For children with experience of trauma, challenging behaviour and Projective Identification may be the only means they have of telling the emotional story of what has happened to them. It can seem counter-intuitive, but we need to welcome this and, alongside setting appropriate boundaries, seek to find meaning in it.
Symbolism in the child’s play and other activity can be very revealing about a child’s inner world and language itself can be thought about beyond its literal meaning. For example, a child who repeatedly says she is hungry, when we know she has recently eaten, may be letting us know she is hungry for connection, as opposed to food.
It is the wondering process here which is as or more important than the resulting care itself. Through close observation and knowledge of the child and attention to his/her own emotional response to what is happening, a care-giver takes in the communication of discomfort, frustration, distress, fear and so on, reflects on it, digests it, and feeds it back in a more manageable form, often through words, as well as through tone/ gaze/ affect/ posture/ actions. Correspondingly, the child feels accepted, held and understood and receives a message that his/her care-giver is able and willing to be alongside and help manage emotional pain.
This is what Bion called “containment”, the parent as “container” the child as “contained” – in my view, one of the greatest gifts we can give to the younger generation. Through repeated experiences of this kind, children develop their own capacity to think about and process feelings.
In addition to patience, true curiosity requires flexible thinking, open to the myriad nuances of human behaviour. The same actions can have different meanings for different children or even for the same child, such as a troubled 7 year-old boy who would regularly take himself into the corner during a PE lesson and sit with his head in his lap. Over time, staff learned that he would do this both when he was hyper-aroused (worked up) and needed space away from others to calm down and when he was hypo-aroused (switched off) and in need of company and livening up.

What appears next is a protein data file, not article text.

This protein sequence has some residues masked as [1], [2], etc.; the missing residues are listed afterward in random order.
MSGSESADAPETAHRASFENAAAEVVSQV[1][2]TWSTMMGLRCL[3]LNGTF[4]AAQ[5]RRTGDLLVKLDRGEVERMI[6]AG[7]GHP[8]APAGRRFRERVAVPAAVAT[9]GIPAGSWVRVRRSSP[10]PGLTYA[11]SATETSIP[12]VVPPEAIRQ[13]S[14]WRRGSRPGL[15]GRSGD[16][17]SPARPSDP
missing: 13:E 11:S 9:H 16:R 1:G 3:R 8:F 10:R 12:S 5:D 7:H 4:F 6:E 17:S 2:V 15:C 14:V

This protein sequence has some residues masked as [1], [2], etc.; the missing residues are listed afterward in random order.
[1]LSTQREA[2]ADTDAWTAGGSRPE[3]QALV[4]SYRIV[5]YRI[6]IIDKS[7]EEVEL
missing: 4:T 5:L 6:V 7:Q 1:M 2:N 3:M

In psychotherapy with children (and in therapeutic parenting work) we are often dealing with issues which have felt too difficult to think about and make sense of. The therapist’s task is to engage, observe, listen to, accept, be curious about and sit alongside a child, gently helping to make thinkable the unthinkable. This takes time. Emotional defences are there for a reason and require sensitive handling.
Holding steadfast to curiosity is one of our soundest investments with children. If we can start to wonder about a child’s behaviour, we stand a much greater chance of coming up with an effective way to meet his/ her needs. As Gerda Hanko (Educational Psychotherapist) and others have said: “Don’t just do something, stand there!”
Michael Reeves is a Psychotherapist working with children and young people aged 4-18 and/or their parents/carers. He is available as a clinical supervisor for training or practising therapists and counsellors, whose work is primarily focused on children/ families/ parents. He is available at our Lewes Practice.
Further reading by Michael Reeves –
[i] Winnicott, D.W. (1960). The Theory of the Parent-Infant Relationship. Int. J. Psycho-Anal., 41:585-595.
[ii] Bion, W.R. (1962b). Learning from Experience. London: Heinemann